Meanwhile, Enbridge is talking about expanding the very line that caused so much damage 2 years ago – a concerning proposal that would mean even greater risk for the Kalamazoo River which my colleague Danielle Droitsch has blogged on here. Unfortunately, this is not the only proposal to expand or build a new tar sands pipelines. Big Oil and the Canadian and Alberta government are trying to push their tar sands to the West Coast of Canada via the Enbridge Northern Gateway Pipeline and an expansion of Kinder Morgan’s Trans Mountain Pipeline, to the East Coast with the Trailbreaker Pipeline and this expansion of Line 6B, to the Gulf Coast with the Keystone XL Pipeline, as well as a number of other proposals. There is significant public opposition to all of these proposals.
It is important that state and federal officials reject efforts by Enbridge and other pipeline companies to take actions that would approve new or expand existing tar sands pipelines before we understand the safety of these lines. Currently, the National Academy of Sciences is carrying out a study on the risks of transporting diluted bitumen via pipelines. We know from experience that tar sands pipelines are risky; in fact, in the past 30 days, Alberta has had 3 major pipeline spills, one of which was a tar sands spill -- so the NAS study is likely to add confirmation to what we already know. Especially before we have all of our answers, while the Kalamazoo River is still being cleaned up, and while we haven’t figured out how to clean up tar sands pipeline spills, it makes no sense to build or expand tar sands pipelines. If nothing else, the ongoing tragedy in Michigan around the Kalamazoo River spill area should serve as an important lesson for us all.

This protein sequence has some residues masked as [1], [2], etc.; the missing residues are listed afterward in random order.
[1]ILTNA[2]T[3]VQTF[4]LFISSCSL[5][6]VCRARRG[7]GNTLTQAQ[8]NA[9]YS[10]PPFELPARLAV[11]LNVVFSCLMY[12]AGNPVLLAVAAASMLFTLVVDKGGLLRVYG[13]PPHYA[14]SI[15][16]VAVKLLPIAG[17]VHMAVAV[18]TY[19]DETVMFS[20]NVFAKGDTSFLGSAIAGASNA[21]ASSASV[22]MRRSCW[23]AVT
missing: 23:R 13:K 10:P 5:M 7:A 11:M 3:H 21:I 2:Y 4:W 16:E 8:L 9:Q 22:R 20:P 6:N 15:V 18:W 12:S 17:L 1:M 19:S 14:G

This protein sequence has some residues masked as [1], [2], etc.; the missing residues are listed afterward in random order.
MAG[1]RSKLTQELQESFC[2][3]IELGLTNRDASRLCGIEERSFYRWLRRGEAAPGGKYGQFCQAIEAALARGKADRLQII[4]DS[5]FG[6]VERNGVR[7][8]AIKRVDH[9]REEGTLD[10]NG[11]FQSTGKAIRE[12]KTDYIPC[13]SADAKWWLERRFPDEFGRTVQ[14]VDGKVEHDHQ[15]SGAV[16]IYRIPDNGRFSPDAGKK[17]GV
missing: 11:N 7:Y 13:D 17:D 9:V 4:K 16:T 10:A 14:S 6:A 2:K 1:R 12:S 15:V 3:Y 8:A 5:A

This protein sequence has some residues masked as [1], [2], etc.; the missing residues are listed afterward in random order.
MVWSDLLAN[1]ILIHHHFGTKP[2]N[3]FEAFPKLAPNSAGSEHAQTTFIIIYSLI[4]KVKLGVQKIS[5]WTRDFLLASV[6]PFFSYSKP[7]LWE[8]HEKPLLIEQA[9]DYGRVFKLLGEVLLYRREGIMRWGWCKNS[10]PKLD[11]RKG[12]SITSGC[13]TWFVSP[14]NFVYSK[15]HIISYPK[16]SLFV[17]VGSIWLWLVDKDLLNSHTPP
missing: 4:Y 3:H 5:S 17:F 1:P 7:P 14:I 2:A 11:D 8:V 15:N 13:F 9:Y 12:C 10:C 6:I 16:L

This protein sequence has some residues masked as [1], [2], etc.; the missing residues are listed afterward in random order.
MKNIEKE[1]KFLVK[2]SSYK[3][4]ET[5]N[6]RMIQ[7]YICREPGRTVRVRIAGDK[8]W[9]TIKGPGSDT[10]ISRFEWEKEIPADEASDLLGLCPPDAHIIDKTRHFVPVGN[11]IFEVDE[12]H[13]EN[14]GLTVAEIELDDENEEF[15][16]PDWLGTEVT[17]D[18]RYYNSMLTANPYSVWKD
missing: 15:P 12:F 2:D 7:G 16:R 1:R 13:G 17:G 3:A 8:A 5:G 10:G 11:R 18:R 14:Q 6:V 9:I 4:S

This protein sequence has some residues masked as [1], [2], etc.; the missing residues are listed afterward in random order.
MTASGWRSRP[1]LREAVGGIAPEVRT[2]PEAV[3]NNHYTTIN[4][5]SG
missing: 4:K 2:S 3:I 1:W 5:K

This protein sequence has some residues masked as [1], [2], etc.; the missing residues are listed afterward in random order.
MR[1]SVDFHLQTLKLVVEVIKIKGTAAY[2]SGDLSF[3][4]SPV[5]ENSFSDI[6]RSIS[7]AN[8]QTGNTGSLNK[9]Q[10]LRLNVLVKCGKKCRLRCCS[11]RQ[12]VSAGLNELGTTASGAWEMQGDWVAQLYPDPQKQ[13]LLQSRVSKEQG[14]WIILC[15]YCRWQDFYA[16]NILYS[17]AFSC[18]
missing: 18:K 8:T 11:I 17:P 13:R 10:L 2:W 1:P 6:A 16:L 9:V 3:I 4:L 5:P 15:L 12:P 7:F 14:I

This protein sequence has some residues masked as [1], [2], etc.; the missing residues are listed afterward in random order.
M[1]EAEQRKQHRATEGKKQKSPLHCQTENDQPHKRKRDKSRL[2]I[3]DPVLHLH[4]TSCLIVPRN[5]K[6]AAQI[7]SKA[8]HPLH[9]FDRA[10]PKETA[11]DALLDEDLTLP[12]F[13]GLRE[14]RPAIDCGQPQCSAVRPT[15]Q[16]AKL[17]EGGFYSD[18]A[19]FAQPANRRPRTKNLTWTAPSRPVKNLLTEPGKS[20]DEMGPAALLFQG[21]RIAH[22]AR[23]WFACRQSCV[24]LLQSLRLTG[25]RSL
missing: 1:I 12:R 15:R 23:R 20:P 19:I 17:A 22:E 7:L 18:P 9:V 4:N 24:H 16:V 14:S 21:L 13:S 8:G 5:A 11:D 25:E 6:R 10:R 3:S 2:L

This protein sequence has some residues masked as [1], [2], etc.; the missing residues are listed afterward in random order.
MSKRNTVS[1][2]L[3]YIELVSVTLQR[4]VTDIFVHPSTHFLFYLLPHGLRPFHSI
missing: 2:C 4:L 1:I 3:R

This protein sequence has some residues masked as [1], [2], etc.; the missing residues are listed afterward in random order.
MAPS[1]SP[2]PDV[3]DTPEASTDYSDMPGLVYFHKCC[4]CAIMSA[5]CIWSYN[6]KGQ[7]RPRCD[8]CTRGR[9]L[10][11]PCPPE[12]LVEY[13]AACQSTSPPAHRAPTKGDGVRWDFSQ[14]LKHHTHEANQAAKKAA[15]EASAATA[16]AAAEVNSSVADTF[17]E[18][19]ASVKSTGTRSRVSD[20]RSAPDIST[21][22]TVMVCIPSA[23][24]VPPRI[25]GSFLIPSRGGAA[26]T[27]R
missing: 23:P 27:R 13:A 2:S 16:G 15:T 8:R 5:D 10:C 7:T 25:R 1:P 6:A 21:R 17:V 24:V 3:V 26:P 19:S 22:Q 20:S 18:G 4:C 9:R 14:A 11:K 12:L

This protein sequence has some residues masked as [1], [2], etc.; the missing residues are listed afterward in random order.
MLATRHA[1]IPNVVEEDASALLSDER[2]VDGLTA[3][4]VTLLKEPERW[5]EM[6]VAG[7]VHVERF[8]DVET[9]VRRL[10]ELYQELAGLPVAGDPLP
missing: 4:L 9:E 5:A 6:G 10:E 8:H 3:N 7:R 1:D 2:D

Ruptured pipe from the Kalamazoo River tar sands oil spill. Credit: NTSB.
Comments are closed for this post.